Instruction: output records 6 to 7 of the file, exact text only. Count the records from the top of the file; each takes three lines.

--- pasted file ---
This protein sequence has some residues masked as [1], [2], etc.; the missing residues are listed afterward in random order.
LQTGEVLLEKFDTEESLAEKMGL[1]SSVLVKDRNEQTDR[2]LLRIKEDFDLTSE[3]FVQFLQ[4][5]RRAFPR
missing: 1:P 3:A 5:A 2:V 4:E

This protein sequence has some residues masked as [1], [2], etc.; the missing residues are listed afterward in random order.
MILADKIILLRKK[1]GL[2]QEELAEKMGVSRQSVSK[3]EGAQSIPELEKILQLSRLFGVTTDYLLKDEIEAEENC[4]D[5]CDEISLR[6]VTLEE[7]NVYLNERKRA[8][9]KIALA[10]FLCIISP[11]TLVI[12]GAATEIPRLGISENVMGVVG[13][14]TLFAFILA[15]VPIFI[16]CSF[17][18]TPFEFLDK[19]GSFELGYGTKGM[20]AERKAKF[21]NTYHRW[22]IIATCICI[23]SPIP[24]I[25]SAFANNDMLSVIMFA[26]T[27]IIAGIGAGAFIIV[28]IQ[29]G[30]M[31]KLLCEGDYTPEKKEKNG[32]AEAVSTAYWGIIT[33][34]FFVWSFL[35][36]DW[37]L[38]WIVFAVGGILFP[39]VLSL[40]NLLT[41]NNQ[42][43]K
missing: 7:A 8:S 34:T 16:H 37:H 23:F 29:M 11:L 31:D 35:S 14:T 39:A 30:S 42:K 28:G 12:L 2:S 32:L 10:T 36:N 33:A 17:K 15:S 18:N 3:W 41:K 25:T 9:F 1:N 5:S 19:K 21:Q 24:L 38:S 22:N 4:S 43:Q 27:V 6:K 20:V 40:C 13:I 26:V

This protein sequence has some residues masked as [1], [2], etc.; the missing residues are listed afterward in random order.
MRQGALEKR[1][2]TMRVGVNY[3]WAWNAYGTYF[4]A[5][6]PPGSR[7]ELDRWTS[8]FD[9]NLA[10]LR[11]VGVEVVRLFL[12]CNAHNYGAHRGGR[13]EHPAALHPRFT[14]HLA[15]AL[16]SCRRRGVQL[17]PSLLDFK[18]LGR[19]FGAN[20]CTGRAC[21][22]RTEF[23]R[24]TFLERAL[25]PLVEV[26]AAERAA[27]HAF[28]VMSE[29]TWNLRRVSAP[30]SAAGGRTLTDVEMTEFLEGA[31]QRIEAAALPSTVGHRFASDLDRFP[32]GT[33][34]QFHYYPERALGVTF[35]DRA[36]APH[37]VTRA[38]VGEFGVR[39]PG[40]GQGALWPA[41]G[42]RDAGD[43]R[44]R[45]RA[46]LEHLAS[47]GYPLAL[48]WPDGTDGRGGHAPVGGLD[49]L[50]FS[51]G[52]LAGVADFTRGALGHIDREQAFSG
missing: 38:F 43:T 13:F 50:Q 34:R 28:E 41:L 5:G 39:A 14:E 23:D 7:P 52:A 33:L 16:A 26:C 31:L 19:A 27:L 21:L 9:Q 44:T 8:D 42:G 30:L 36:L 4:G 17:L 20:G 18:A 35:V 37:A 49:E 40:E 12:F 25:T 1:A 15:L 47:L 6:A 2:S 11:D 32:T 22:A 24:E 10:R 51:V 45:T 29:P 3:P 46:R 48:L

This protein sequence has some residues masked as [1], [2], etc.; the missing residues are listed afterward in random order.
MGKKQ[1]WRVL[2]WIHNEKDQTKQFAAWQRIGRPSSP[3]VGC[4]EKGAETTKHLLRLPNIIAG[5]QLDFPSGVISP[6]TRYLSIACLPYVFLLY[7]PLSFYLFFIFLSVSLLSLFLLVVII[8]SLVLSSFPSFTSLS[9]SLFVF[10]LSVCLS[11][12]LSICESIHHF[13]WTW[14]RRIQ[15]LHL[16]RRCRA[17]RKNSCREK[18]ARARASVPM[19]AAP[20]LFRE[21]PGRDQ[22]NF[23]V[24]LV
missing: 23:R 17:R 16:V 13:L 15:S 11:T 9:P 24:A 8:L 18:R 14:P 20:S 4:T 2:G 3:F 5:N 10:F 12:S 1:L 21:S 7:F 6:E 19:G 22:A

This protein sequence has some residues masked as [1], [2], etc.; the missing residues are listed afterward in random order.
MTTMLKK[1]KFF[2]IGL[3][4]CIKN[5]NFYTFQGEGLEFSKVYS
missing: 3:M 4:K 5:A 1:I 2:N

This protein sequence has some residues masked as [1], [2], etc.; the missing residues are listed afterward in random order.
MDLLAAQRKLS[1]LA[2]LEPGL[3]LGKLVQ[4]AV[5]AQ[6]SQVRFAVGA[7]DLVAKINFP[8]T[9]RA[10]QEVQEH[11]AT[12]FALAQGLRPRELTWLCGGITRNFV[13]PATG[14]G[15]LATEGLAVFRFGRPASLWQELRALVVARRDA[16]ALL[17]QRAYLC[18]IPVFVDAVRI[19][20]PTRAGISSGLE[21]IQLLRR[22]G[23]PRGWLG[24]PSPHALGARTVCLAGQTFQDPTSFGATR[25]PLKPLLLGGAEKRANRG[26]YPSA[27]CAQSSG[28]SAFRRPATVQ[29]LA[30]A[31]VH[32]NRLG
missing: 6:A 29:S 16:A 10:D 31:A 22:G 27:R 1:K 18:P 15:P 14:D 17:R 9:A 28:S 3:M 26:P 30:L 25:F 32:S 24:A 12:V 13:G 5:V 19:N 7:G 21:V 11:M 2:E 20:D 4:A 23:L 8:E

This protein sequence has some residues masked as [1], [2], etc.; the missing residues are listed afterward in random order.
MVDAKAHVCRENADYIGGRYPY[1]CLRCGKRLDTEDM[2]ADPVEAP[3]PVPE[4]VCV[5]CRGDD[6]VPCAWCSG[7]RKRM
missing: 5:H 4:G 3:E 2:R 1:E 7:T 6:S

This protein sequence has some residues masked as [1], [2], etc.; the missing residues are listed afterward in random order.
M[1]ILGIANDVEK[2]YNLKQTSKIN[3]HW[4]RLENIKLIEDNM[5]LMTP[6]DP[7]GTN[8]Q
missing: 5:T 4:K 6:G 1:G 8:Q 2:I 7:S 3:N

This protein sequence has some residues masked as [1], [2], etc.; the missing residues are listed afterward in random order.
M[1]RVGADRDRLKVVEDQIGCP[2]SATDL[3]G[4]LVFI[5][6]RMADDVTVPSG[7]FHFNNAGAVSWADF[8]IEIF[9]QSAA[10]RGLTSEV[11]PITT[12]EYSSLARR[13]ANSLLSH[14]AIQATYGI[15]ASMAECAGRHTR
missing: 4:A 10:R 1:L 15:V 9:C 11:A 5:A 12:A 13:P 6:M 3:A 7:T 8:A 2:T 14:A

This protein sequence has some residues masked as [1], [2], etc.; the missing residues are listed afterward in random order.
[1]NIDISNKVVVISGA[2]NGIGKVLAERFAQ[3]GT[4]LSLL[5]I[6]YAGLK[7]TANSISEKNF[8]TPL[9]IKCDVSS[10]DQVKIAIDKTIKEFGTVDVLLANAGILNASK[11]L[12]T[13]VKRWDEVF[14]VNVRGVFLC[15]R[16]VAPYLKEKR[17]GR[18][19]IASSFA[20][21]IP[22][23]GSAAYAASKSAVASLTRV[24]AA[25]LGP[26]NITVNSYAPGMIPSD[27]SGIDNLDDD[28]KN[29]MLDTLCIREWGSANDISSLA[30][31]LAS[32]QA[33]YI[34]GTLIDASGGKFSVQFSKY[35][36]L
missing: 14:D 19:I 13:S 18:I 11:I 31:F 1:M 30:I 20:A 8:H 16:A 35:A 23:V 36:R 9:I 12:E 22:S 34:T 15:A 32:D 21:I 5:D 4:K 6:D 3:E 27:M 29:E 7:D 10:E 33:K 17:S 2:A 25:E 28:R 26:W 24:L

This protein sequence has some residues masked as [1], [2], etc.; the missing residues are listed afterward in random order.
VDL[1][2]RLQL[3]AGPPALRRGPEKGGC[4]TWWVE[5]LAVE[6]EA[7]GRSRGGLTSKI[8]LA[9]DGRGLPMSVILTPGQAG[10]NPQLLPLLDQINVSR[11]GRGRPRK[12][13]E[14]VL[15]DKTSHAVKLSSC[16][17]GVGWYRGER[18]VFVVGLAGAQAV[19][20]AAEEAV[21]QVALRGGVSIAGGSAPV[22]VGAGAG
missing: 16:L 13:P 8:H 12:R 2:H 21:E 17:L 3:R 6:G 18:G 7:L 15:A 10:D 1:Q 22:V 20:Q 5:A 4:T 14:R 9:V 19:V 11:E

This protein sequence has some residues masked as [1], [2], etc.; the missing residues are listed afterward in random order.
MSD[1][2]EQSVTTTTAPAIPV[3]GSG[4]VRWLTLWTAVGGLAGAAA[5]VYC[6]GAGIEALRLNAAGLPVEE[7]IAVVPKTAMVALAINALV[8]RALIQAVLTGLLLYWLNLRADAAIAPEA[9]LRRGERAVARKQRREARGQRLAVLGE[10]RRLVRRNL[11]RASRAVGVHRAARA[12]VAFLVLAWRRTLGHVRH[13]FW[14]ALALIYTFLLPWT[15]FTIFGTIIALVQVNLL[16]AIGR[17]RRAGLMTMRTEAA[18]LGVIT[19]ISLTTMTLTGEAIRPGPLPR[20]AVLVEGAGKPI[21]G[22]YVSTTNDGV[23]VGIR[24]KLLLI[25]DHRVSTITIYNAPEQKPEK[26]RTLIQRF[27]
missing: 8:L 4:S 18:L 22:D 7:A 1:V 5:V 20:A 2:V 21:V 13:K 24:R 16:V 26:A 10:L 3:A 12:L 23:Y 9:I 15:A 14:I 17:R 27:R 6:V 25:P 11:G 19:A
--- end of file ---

This protein sequence has some residues masked as [1], [2], etc.; the missing residues are listed afterward in random order.
MDLLAAQRKLS[1]LA[2]LEPGL[3]LGKLVQ[4]AV[5]AQ[6]SQVRFAVGA[7]DLVAKINFP[8]T[9]RA[10]QEVQEH[11]AT[12]FALAQGLRPRELTWLCGGITRNFV[13]PATG[14]G[15]LATEGLAVFRFGRPASLWQELRALVVARRDA[16]ALL[17]QRAYLC[18]IPVFVDAVRI[19][20]PTRAGISSGLE[21]IQLLRR[22]G[23]PRGWLG[24]PSPHALGARTVCLAGQTFQDPTSFGATR[25]PLKPLLLGGAEKRANRG[26]YPSA[27]CAQSSG[28]SAFRRPATVQ[29]LA[30]A[31]VH[32]NRLG
missing: 6:A 29:S 16:A 10:D 31:A 22:G 27:R 1:K 18:P 15:P 14:D 17:R 9:A 28:S 3:M 26:P 30:L 25:F 32:S 24:A 12:V 13:G 5:V 19:N 7:G 21:V 11:M 2:E 20:D 4:A 23:L 8:E

This protein sequence has some residues masked as [1], [2], etc.; the missing residues are listed afterward in random order.
MVDAKAHVCRENADYIGGRYPY[1]CLRCGKRLDTEDM[2]ADPVEAP[3]PVPE[4]VCV[5]CRGDD[6]VPCAWCSG[7]RKRM
missing: 5:H 4:G 3:E 2:R 1:E 7:T 6:S